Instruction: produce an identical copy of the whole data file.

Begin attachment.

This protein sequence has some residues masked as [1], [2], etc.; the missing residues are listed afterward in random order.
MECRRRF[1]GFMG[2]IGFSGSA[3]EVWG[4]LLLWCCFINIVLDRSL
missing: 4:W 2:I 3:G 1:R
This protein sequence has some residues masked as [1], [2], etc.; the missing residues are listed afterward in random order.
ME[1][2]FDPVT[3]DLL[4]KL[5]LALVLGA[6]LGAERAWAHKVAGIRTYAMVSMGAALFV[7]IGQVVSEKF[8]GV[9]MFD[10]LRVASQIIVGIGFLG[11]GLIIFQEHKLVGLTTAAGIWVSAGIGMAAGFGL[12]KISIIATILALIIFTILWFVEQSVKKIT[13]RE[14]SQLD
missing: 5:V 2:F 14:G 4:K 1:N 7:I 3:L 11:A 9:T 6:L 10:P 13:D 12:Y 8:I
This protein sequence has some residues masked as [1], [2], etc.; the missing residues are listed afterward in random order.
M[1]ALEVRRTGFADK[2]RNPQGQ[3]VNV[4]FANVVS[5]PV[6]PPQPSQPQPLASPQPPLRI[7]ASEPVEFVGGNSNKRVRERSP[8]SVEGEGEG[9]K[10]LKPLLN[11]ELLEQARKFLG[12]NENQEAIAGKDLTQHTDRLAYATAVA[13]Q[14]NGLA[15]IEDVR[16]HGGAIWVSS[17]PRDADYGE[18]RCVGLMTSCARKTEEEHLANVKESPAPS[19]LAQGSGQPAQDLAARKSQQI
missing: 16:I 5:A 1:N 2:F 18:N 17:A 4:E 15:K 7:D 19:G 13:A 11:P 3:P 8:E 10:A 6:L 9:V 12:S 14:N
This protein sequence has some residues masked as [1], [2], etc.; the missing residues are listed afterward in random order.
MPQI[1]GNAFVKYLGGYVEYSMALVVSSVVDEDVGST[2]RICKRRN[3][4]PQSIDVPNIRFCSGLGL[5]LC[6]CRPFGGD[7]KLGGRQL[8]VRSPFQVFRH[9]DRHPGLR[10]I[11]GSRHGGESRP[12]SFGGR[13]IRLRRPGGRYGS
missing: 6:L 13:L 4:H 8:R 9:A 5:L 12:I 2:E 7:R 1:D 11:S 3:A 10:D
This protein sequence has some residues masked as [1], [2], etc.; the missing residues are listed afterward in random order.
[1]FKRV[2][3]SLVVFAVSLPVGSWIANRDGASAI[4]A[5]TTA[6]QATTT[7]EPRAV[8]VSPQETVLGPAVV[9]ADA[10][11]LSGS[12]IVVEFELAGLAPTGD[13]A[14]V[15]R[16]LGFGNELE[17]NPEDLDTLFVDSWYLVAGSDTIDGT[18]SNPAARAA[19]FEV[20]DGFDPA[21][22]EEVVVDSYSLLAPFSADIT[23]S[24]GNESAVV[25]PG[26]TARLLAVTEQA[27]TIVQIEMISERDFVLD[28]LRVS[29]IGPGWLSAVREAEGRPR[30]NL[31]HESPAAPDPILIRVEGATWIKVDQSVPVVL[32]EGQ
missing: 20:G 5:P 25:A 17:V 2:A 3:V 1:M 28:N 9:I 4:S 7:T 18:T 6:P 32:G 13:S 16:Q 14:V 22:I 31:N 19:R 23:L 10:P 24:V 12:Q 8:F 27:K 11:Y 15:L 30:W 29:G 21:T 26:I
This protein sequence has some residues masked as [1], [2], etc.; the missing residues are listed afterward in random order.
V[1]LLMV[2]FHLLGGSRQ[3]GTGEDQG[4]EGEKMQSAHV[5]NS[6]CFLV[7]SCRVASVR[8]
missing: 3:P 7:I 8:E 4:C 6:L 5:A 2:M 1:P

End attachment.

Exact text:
This protein sequence has some residues masked as [1], [2], etc.; the missing residues are listed afterward in random order.
MECRRRF[1]GFMG[2]IGFSGSA[3]EVWG[4]LLLWCCFINIVLDRSL
missing: 4:W 2:I 3:G 1:R
This protein sequence has some residues masked as [1], [2], etc.; the missing residues are listed afterward in random order.
ME[1][2]FDPVT[3]DLL[4]KL[5]LALVLGA[6]LGAERAWAHKVAGIRTYAMVSMGAALFV[7]IGQVVSEKF[8]GV[9]MFD[10]LRVASQIIVGIGFLG[11]GLIIFQEHKLVGLTTAAGIWVSAGIGMAAGFGL[12]KISIIATILALIIFTILWFVEQSVKKIT[13]RE[14]SQLD
missing: 5:V 2:F 14:G 4:K 1:N 7:I 3:L 11:A 9:T 6:L 10:P 13:D 12:Y 8:I
This protein sequence has some residues masked as [1], [2], etc.; the missing residues are listed afterward in random order.
M[1]ALEVRRTGFADK[2]RNPQGQ[3]VNV[4]FANVVS[5]PV[6]PPQPSQPQPLASPQPPLRI[7]ASEPVEFVGGNSNKRVRERSP[8]SVEGEGEG[9]K[10]LKPLLN[11]ELLEQARKFLG[12]NENQEAIAGKDLTQHTDRLAYATAVA[13]Q[14]NGLA[15]IEDVR[16]HGGAIWVSS[17]PRDADYGE[18]RCVGLMTSCARKTEEEHLANVKESPAPS[19]LAQGSGQPAQDLAARKSQQI
missing: 16:I 5:A 1:N 2:F 18:N 17:A 4:E 15:K 7:D 19:G 13:A 11:P 3:P 8:E 10:A 6:L 9:V 12:S 14:N
This protein sequence has some residues masked as [1], [2], etc.; the missing residues are listed afterward in random order.
MPQI[1]GNAFVKYLGGYVEYSMALVVSSVVDEDVGST[2]RICKRRN[3][4]PQSIDVPNIRFCSGLGL[5]LC[6]CRPFGGD[7]KLGGRQL[8]VRSPFQVFRH[9]DRHPGLR[10]I[11]GSRHGGESRP[12]SFGGR[13]IRLRRPGGRYGS
missing: 6:L 13:L 4:H 8:R 9:A 5:L 12:I 2:E 7:R 1:D 11:S 3:A 10:D
This protein sequence has some residues masked as [1], [2], etc.; the missing residues are listed afterward in random order.
[1]FKRV[2][3]SLVVFAVSLPVGSWIANRDGASAI[4]A[5]TTA[6]QATTT[7]EPRAV[8]VSPQETVLGPAVV[9]ADA[10][11]LSGS[12]IVVEFELAGLAPTGD[13]A[14]V[15]R[16]LGFGNELE[17]NPEDLDTLFVDSWYLVAGSDTIDGT[18]SNPAARAA[19]FEV[20]DGFDPA[21][22]EEVVVDSYSLLAPFSADIT[23]S[24]GNESAVV[25]PG[26]TARLLAVTEQA[27]TIVQIEMISERDFVLD[28]LRVS[29]IGPGWLSAVREAEGRPR[30]NL[31]HESPAAPDPILIRVEGATWIKVDQSVPVVL[32]EGQ
missing: 20:G 5:P 25:A 17:V 2:A 3:V 1:M 28:N 9:I 4:S 7:T 18:T 6:P 32:G 13:S 16:Q 14:V 22:I 31:N 19:R 23:L 10:P 24:V 12:Q 8:F 27:K 11:Y 15:L 30:W 29:G 21:T 26:I
This protein sequence has some residues masked as [1], [2], etc.; the missing residues are listed afterward in random order.
V[1]LLMV[2]FHLLGGSRQ[3]GTGEDQG[4]EGEKMQSAHV[5]NS[6]CFLV[7]SCRVASVR[8]
missing: 3:P 7:I 8:E 4:C 6:L 5:A 2:M 1:P